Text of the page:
Violence and melancholia: The story of melancholic “Butterfly” generation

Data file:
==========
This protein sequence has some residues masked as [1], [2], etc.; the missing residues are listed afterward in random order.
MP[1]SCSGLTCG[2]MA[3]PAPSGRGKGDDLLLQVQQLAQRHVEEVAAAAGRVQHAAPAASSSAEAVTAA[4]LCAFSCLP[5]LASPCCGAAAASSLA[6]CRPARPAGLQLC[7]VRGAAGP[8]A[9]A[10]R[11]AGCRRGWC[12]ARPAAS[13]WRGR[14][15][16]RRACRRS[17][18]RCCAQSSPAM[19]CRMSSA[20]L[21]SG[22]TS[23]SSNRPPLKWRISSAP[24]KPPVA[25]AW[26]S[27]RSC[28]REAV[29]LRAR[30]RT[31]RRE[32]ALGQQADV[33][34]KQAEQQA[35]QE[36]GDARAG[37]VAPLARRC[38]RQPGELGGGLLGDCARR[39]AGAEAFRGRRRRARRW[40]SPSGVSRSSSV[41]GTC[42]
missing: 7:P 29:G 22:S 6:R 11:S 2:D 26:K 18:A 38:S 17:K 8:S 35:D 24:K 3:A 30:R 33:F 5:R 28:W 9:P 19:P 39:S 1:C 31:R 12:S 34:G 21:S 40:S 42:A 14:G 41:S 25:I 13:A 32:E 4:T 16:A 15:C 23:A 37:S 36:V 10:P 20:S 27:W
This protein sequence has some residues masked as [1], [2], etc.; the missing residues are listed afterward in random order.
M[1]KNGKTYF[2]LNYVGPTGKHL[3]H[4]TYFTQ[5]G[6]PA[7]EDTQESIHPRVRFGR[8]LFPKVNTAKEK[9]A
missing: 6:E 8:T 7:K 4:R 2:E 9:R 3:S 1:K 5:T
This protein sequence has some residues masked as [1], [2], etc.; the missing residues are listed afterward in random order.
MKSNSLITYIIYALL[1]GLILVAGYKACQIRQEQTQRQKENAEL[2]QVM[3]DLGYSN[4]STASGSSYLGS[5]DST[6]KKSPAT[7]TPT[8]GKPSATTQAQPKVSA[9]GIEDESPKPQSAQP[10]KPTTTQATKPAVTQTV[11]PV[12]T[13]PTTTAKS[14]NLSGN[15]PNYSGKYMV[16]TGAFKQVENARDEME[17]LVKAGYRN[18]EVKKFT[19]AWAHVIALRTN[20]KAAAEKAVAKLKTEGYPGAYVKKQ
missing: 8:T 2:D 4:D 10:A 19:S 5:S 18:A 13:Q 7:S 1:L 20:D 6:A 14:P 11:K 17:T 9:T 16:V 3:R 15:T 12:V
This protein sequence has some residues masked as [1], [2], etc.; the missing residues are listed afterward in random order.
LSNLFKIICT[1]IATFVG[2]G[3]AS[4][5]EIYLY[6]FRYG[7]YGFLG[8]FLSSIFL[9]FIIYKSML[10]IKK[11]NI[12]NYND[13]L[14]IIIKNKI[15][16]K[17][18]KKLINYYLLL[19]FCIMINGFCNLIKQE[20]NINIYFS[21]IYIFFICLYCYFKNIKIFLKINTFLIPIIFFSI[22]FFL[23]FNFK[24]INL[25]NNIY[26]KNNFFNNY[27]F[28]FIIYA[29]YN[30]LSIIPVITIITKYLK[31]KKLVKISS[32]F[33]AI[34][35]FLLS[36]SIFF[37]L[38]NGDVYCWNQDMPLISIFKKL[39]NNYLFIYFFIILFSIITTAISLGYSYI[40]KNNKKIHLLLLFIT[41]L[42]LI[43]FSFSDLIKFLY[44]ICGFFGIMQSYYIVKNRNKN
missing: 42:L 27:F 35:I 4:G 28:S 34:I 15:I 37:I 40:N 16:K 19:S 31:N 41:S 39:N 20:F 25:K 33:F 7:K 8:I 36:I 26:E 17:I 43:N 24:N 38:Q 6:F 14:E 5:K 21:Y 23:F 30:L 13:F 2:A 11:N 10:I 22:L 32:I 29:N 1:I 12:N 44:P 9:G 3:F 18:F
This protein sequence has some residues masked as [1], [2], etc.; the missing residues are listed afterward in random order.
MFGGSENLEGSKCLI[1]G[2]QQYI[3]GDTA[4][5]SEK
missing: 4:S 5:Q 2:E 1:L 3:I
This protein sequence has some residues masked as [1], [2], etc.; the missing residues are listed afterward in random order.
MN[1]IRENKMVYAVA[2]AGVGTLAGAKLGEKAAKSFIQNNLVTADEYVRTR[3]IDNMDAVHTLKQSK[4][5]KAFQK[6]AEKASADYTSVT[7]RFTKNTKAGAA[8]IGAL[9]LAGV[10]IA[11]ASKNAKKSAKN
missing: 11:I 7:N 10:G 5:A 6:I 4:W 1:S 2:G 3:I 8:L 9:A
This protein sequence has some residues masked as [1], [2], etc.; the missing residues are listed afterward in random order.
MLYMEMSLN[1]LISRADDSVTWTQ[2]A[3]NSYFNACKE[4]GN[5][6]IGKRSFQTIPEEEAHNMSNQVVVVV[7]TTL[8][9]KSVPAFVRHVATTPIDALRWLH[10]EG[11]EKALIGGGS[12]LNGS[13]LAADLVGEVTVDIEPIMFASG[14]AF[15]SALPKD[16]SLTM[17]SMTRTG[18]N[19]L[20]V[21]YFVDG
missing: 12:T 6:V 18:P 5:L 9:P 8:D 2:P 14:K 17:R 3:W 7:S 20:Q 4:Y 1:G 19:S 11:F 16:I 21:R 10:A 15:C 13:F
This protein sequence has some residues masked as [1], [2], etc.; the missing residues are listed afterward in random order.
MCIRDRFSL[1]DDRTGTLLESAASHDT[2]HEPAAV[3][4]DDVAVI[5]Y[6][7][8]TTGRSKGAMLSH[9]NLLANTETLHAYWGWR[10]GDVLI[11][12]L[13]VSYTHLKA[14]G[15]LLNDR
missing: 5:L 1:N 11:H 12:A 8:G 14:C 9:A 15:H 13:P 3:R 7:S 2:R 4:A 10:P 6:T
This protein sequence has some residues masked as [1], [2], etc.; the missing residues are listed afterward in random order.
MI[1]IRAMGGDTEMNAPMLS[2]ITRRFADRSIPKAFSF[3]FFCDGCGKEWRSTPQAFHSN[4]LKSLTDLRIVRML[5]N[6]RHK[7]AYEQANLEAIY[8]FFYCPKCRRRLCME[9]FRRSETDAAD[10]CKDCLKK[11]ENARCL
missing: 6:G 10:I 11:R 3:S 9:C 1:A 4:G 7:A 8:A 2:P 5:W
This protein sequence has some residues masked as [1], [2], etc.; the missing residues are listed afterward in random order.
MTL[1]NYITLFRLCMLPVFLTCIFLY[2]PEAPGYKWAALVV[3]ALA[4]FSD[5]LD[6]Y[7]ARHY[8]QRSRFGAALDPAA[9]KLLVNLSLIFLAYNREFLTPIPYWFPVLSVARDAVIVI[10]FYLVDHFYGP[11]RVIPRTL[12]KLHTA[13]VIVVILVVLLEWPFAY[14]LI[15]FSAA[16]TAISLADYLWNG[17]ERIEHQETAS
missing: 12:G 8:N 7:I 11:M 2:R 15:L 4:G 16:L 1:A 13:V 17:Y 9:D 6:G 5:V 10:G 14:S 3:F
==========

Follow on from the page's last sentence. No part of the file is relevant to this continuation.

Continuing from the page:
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In his work entitled “Mercury fur”, Philip Ridley imagines a post–apocalyptic capitalist society plagued by the butterflies, multi-colored drugs, which induce memory loss and social collapse, particularly in younger generation. In addition to the drug dealing, violence and child abuse become another source of income in this capitalist world that suffers from loss of communication and empathy. This is one of the reasons that lead characters to develop melancholic subjectivity and strengthen their tendency to resort violence. Characters suffer from permanent melancholia state due to ongoing modern civil wars that turn the world into a “Waste Land” as in T.S Eliot’s poem. Just as Samuel Beckett’s characters, Vladimir and Estragon in “Waiting for Godot”, the brothers of “Mercury Fur”, Eliot and Darren think hope and belief are replaced with disbelief and despair. In this text, it is not an existential crisis that is focused on though, it is the post-war crisis causing moral bankruptcy and lack of commitment to life because threat is everywhere and capitalism demerits humane values. The Gang culture resurfaces again and dominates the young brains and incites them to do violent actions. This text has been examined from the perspective of Freudian theory of “Melancholia and Mourning”, which sheds light on the reasons why these characters suffer from melancholia, depressive psychoses and perversions. Though at first glance, it seems difficult to overcome shell-shock experience, moral degeneration and prevent familial institution’s disintegration, Ridley considers the best cure to work through the problems is story-telling. To exchange personal stories plays a big role in stimulating bitter-sweet memories, keeping family ties close and regaining sense of self even in the time of war.